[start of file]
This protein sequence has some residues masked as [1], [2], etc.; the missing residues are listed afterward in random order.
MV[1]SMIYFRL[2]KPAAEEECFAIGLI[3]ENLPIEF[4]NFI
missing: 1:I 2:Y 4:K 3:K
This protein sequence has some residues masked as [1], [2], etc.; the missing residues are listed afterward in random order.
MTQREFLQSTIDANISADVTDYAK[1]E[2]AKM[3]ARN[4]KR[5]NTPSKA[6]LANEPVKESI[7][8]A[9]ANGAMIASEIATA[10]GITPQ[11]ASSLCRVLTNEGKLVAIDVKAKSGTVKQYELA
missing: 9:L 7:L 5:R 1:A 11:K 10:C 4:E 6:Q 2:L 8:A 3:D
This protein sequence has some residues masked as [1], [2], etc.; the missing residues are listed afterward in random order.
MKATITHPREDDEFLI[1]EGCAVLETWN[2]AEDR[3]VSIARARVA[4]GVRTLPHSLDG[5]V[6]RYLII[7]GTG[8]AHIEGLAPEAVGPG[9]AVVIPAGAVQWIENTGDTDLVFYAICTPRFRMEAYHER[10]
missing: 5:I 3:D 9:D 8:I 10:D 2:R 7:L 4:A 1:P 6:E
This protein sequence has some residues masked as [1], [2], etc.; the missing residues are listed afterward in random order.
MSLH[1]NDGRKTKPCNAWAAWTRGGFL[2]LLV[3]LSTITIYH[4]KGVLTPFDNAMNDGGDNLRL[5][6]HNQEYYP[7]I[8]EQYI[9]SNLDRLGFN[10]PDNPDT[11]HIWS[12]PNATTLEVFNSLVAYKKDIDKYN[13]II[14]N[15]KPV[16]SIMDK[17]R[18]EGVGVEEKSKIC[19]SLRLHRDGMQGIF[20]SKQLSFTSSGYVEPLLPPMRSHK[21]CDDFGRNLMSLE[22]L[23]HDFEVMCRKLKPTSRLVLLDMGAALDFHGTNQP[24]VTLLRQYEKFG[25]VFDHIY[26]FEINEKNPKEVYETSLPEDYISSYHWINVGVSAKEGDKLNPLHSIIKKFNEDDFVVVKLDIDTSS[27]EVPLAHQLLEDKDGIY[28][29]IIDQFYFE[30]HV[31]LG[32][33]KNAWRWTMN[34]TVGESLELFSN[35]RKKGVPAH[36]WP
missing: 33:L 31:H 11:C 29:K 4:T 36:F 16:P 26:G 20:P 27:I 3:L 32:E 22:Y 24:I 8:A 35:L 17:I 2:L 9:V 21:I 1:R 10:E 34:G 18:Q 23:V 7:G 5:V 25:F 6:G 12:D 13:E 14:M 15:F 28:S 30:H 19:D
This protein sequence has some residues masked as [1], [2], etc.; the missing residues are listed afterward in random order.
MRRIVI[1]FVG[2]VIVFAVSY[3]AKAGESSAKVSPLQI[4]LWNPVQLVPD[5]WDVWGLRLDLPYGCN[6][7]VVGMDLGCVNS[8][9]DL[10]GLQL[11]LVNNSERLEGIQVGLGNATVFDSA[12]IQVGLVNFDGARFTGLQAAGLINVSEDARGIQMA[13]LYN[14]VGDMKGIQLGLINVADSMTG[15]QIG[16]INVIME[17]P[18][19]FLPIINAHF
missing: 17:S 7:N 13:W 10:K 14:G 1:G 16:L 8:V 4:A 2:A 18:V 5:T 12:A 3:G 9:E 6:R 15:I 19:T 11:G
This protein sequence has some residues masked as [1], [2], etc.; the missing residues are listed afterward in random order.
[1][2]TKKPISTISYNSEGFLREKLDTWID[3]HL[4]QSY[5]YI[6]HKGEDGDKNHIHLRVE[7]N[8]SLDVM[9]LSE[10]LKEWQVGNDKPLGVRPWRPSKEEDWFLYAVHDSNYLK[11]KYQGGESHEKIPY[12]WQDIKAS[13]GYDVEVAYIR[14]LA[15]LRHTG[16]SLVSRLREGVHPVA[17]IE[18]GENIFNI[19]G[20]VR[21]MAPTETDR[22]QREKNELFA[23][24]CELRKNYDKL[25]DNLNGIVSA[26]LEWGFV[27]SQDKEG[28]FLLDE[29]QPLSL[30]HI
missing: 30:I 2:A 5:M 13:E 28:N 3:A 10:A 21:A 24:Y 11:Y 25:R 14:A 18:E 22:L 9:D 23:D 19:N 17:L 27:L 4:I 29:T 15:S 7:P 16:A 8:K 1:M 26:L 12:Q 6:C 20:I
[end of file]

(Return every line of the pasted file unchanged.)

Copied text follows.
This protein sequence has some residues masked as [1], [2], etc.; the missing residues are listed afterward in random order.
MV[1]SMIYFRL[2]KPAAEEECFAIGLI[3]ENLPIEF[4]NFI
missing: 1:I 2:Y 4:K 3:K
This protein sequence has some residues masked as [1], [2], etc.; the missing residues are listed afterward in random order.
MTQREFLQSTIDANISADVTDYAK[1]E[2]AKM[3]ARN[4]KR[5]NTPSKA[6]LANEPVKESI[7][8]A[9]ANGAMIASEIATA[10]GITPQ[11]ASSLCRVLTNEGKLVAIDVKAKSGTVKQYELA
missing: 9:L 7:L 5:R 1:A 11:K 10:C 4:E 6:Q 2:L 8:A 3:D
This protein sequence has some residues masked as [1], [2], etc.; the missing residues are listed afterward in random order.
MKATITHPREDDEFLI[1]EGCAVLETWN[2]AEDR[3]VSIARARVA[4]GVRTLPHSLDG[5]V[6]RYLII[7]GTG[8]AHIEGLAPEAVGPG[9]AVVIPAGAVQWIENTGDTDLVFYAICTPRFRMEAYHER[10]
missing: 5:I 3:D 9:D 8:I 10:D 2:R 7:L 4:A 1:P 6:E
This protein sequence has some residues masked as [1], [2], etc.; the missing residues are listed afterward in random order.
MSLH[1]NDGRKTKPCNAWAAWTRGGFL[2]LLV[3]LSTITIYH[4]KGVLTPFDNAMNDGGDNLRL[5][6]HNQEYYP[7]I[8]EQYI[9]SNLDRLGFN[10]PDNPDT[11]HIWS[12]PNATTLEVFNSLVAYKKDIDKYN[13]II[14]N[15]KPV[16]SIMDK[17]R[18]EGVGVEEKSKIC[19]SLRLHRDGMQGIF[20]SKQLSFTSSGYVEPLLPPMRSHK[21]CDDFGRNLMSLE[22]L[23]HDFEVMCRKLKPTSRLVLLDMGAALDFHGTNQP[24]VTLLRQYEKFG[25]VFDHIY[26]FEINEKNPKEVYETSLPEDYISSYHWINVGVSAKEGDKLNPLHSIIKKFNEDDFVVVKLDIDTSS[27]EVPLAHQLLEDKDGIY[28][29]IIDQFYFE[30]HV[31]LG[32][33]KNAWRWTMN[34]TVGESLELFSN[35]RKKGVPAH[36]WP
missing: 33:L 31:H 11:C 29:K 4:T 36:F 16:P 26:G 20:P 27:I 3:L 32:E 22:Y 24:I 8:A 35:L 17:I 2:L 9:V 21:I 1:R 10:E 34:G 18:Q 23:V 7:G 5:V 25:F 6:G 12:D 13:E 14:M 15:F 28:S 30:H 19:D
This protein sequence has some residues masked as [1], [2], etc.; the missing residues are listed afterward in random order.
MRRIVI[1]FVG[2]VIVFAVSY[3]AKAGESSAKVSPLQI[4]LWNPVQLVPD[5]WDVWGLRLDLPYGCN[6][7]VVGMDLGCVNS[8][9]DL[10]GLQL[11]LVNNSERLEGIQVGLGNATVFDSA[12]IQVGLVNFDGARFTGLQAAGLINVSEDARGIQMA[13]LYN[14]VGDMKGIQLGLINVADSMTG[15]QIG[16]INVIME[17]P[18][19]FLPIINAHF
missing: 17:S 7:N 13:W 10:K 14:G 1:G 16:L 8:V 4:A 2:A 18:V 5:T 12:A 3:G 9:E 6:R 15:I 19:T 11:G
This protein sequence has some residues masked as [1], [2], etc.; the missing residues are listed afterward in random order.
[1][2]TKKPISTISYNSEGFLREKLDTWID[3]HL[4]QSY[5]YI[6]HKGEDGDKNHIHLRVE[7]N[8]SLDVM[9]LSE[10]LKEWQVGNDKPLGVRPWRPSKEEDWFLYAVHDSNYLK[11]KYQGGESHEKIPY[12]WQDIKAS[13]GYDVEVAYIR[14]LA[15]LRHTG[16]SLVSRLREGVHPVA[17]IE[18]GENIFNI[19]G[20]VR[21]MAPTETDR[22]QREKNELFA[23][24]CELRKNYDKL[25]DNLNGIVSA[26]LEWGFV[27]SQDKEG[28]FLLDE[29]QPLSL[30]HI
missing: 30:I 2:A 5:M 13:E 28:N 3:A 10:A 21:A 24:Y 11:Y 25:R 14:A 18:E 22:L 9:D 23:D 19:N 17:L 27:L 4:I 29:T 15:S 7:P 16:A 8:K 1:M 26:L 12:Q 6:C 20:I